Michael emailed me a link to pictures of the Ledges with a note saying, “You and Mia can play rock, paper, scissors to decide which one of you gets to cut the glass out from under me. Choose wisely.”
I wrote back, “If we play rock, paper, scissors to see who gets to cut the glass out from under you, there is no need for a wise decision, dumb-dumb.” Michael called me later to tell me that was mean.
The following Friday the kids and I packed the car and headed to Chicago. When we arrived, Michael, who had insisted on paying for the hotel, had us booked into adjoining rooms. That evening we all had dinner together, and Michael gave each of the kids and me an engraved thank you gift for coming. We talked about going to Willis Tower the next day.
“You pay for the Uber going out, and I’ll pay for the Uber coming back,” Michael suggested. He calculated that there would be plenty of time when we returned from the Tower to get ready for the film festival. My college friend, Marc would meet us at the theater with his family. The plan had a faint Rube Goldberg tinge to it, but Michael was confident it would all work out.
The next morning Mia called us into their room looking concerned. Michael was lying on the bed and had thrown out his back while putting on his socks. I looked at the cloth culprits covering his feet. They were orange, teal, and white-striped and looked like they'd been made for a child with big feet, which is more or less how they’d ended up. They looked too innocent to have caused so much pain.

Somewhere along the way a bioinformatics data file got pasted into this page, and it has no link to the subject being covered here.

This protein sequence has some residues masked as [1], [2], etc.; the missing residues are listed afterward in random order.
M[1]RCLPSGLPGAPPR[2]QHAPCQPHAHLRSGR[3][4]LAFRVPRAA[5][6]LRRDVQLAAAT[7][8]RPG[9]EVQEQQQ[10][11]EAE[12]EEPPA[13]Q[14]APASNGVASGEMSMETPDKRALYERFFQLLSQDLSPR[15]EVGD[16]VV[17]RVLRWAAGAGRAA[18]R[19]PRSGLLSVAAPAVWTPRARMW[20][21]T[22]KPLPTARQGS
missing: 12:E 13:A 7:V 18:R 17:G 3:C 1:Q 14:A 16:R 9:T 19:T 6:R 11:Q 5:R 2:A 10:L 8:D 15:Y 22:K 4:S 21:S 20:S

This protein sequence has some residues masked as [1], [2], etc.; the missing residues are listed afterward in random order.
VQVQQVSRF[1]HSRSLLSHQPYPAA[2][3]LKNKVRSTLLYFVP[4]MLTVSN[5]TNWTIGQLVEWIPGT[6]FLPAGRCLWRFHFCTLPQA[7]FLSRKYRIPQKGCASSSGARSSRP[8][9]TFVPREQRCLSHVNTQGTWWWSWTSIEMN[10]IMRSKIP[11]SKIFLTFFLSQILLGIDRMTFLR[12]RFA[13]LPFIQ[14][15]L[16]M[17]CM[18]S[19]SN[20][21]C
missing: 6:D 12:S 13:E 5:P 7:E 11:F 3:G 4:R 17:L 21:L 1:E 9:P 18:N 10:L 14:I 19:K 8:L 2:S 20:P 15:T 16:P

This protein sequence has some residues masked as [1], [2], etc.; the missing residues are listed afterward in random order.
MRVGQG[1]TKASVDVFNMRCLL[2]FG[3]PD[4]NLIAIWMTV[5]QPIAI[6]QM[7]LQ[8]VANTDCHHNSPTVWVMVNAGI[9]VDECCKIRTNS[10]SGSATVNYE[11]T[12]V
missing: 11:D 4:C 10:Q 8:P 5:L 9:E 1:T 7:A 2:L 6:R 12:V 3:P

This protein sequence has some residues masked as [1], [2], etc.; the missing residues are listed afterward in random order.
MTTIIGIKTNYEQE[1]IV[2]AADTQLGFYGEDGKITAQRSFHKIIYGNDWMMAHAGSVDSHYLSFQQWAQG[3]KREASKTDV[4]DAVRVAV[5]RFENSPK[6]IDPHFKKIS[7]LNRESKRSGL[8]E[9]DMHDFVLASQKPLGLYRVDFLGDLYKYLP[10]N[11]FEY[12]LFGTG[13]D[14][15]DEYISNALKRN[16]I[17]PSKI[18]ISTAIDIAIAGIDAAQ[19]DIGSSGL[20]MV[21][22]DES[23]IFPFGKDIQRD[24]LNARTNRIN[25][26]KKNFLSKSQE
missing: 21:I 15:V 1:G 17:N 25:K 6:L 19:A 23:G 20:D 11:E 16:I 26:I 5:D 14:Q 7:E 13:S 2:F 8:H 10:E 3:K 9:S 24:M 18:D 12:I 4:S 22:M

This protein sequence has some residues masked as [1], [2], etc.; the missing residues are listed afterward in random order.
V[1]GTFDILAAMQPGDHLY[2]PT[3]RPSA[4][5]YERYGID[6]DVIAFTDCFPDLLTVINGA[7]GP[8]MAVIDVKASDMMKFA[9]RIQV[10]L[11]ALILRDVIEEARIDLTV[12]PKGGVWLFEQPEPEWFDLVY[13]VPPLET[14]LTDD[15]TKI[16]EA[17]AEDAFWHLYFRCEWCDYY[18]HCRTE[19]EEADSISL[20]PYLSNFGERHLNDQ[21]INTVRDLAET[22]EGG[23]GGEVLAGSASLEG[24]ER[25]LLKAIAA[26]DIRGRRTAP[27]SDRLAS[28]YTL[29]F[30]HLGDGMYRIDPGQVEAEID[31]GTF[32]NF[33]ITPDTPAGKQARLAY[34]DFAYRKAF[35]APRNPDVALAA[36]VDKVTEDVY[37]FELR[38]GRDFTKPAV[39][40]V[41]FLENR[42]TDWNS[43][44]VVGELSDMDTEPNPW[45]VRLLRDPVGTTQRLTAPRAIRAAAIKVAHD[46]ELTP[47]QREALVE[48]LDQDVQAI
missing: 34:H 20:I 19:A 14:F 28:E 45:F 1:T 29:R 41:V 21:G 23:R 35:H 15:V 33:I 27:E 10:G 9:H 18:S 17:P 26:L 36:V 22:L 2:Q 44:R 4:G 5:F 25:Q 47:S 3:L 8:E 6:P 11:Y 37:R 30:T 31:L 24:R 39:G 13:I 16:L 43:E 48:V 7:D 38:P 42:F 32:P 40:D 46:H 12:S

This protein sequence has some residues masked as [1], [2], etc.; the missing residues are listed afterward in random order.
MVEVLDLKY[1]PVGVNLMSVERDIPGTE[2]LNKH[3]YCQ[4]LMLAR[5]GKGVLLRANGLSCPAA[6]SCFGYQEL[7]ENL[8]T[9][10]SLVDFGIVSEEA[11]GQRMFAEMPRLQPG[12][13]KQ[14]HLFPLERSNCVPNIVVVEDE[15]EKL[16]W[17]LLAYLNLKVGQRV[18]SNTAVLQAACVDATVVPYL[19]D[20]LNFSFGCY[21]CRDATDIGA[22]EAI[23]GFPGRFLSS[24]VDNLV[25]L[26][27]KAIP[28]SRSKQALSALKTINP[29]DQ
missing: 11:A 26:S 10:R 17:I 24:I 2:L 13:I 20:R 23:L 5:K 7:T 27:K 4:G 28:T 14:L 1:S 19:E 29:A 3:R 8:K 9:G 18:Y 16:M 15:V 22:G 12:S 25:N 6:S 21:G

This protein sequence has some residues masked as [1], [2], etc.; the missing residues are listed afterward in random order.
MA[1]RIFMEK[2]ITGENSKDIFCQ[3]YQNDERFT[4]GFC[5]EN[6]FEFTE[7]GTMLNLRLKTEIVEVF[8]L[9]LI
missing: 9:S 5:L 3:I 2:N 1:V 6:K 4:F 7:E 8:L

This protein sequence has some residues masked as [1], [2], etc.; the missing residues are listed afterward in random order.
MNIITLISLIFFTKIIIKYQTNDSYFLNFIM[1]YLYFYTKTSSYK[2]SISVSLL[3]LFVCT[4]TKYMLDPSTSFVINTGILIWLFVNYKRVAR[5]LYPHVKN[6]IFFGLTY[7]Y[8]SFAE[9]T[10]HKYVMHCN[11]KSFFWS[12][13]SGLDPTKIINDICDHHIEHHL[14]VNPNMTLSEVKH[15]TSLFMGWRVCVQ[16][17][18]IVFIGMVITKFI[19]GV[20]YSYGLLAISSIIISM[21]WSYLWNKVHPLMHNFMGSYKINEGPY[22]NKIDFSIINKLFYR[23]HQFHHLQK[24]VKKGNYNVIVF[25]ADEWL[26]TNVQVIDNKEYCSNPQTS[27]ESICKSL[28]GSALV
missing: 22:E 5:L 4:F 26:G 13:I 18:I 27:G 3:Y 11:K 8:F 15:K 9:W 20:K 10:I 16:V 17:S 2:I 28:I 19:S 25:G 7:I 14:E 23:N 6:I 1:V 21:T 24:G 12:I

Michael was rejecting Mia's advice that he not go to Willis Tower. He insisted that with a cane and/or wheelchair, he'd be fine. When it became clear that even sitting up caused searing pain, he agreed to stay put and rest. Mia would go out and buy a cane and arrange for a wheelchair while I took the kids to Willis Tower.
"Maybe we can all go to Willis tomorrow," I suggested, but Michael said their flight was at 5 a.m.
"Well, maybe I should still take the kids tomorrow. What if we get tied up downtown and can't get back in time for the movie?"
"It's barely 11," said the sage. "You have plenty of time."
The kids and I took an Uber to Willis Tower and walked past a line of people stringing out of the building, down the sidewalk, and around the corner. We walked into the lobby where a severe-looking young man in a dark blazer stopped us.
"If you're here for the Skydeck, the line is over there."
It was the same line we'd passed coming in.
"And it's an approximate two hour wait from here," he continued, helpfully.
Who knew? Standing in line, I tried to calculate whether we should stay or immediately call another Uber and head back. But I was carrying this little cheapskate around in the overpriced matchbox-sized handbag I'd bought so I wouldn't have to lug a bulky purse around Chicago, and he almost threw up in there at the thought of spending that much money without seeing anything.